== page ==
The Siamese

For those who have a flair for style, the Siamese is undeniably one of the most charming looking cats out there. If the delicate dark spots on top of the creamy base coat don’t reel you in, those vibrantly blue eyes will. Their short coats are low-maintenance, requiring just a quick brush once a week. Their pointed and angular head can make them susceptible to respiratory and dental issues. Far from being “lap cats,” they love to be in the middle of wherever the action is. Playful and chatty, this cat will always let you know how he’s feeling. If having a quiet home is important to you, you’d best look for another kind of cat. Like the Maine Coon, the Siamese tends to do well with children and other pets. Thanks to the intelligent and active nature of the Siamese, they catch on quickly when being taught new tricks. Athletic and loyal, it’s no surprise that these are one of the most popular breeds of cats around.

The Ragdoll

Adorable and cuddly, the Ragdoll is another larger breed, weighing in at 10-20 pounds. They come in six different colors: chocolate, lilac, cream, red, blue, and seal. True “lap cats,” Ragdolls love to be wherever you are. They have a tendency to go limp and relaxed when picked up – thus the name. Sporting baby blue eyes, these cats are disposed to a serene, sensitive nature. Since they have no undercoat, they require minimal grooming. As far as health concerns go, they are more prone to bladder stones and heart disease than some other breeds. Thanks to their inherently sociable nature, they often make excellent family pets. Many Ragdoll owners have even had success teaching their cats to walk on a leash.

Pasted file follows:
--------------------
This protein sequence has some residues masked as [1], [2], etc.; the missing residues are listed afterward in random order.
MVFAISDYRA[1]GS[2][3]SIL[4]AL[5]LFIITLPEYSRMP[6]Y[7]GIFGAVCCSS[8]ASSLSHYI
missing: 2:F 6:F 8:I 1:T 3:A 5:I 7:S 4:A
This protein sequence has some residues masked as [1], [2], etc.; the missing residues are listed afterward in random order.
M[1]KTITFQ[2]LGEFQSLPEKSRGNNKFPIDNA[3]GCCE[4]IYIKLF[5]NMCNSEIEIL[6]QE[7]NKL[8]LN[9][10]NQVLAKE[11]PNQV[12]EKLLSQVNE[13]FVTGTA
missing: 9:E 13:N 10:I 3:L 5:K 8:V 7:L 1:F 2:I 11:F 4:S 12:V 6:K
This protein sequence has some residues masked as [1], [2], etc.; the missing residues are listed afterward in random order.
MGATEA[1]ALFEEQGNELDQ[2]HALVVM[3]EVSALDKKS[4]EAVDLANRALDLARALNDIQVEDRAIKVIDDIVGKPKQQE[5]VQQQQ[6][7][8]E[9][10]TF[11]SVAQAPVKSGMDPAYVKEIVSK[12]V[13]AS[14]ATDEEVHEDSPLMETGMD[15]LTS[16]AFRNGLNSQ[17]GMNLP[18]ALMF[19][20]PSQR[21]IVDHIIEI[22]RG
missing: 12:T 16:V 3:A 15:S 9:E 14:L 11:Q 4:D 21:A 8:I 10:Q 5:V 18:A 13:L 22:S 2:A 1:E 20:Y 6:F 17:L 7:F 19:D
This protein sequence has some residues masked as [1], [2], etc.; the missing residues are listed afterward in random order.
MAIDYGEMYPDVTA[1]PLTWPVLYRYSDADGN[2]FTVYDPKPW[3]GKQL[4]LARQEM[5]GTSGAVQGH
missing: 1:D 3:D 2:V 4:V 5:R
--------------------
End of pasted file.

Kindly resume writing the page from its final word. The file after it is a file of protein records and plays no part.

The Sphynx

The unique appearance of the hairless Sphynx is one people tend to either love or hate. Sure, cats with hair are the norm, but have you ever touched the warm, soft skin of a Sphynx? If not, you are missing out on a captivating cuddling experience. If you’re looking for a cat who is more of a roommate than a best friend, look elsewhere. This cat is known for his neediness and desire to play with his human friends. While the lack of hair might make this seem like the most low-maintenance cat you could find, in reality, the Sphynx needs to be bathed weekly. This is primarily due to the fact that they have no hair to absorb their naturally produced oils. Some cats never quite get on board with being bathed, in which case wet wipes can be used in between less frequent washes. They also need to be moisturized with an appropriate lotion or oil. Unsurprisingly, these cats are sensitive to the outdoor elements. Some sunscreen or a sweater, depending on the weather, can make the Sphynx more comfortable in supervised outside time. So if potbellied and bald cats that somehow manage to pull off being adorable are your thing, a Sphynx may be perfect for you.

Many Cat Breeds to Discover

There are so many different, well-loved cat breeds that it’s hard to scratch the surface in just one article. While every cat is an individual, choosing a specific breed will undeniably give you a better idea of the prominent characteristics to expect. Whether you are looking to bring a certain new kitty home, or simply enjoy learning about the unique kinds of felines out there, it’s worth exploring all of them.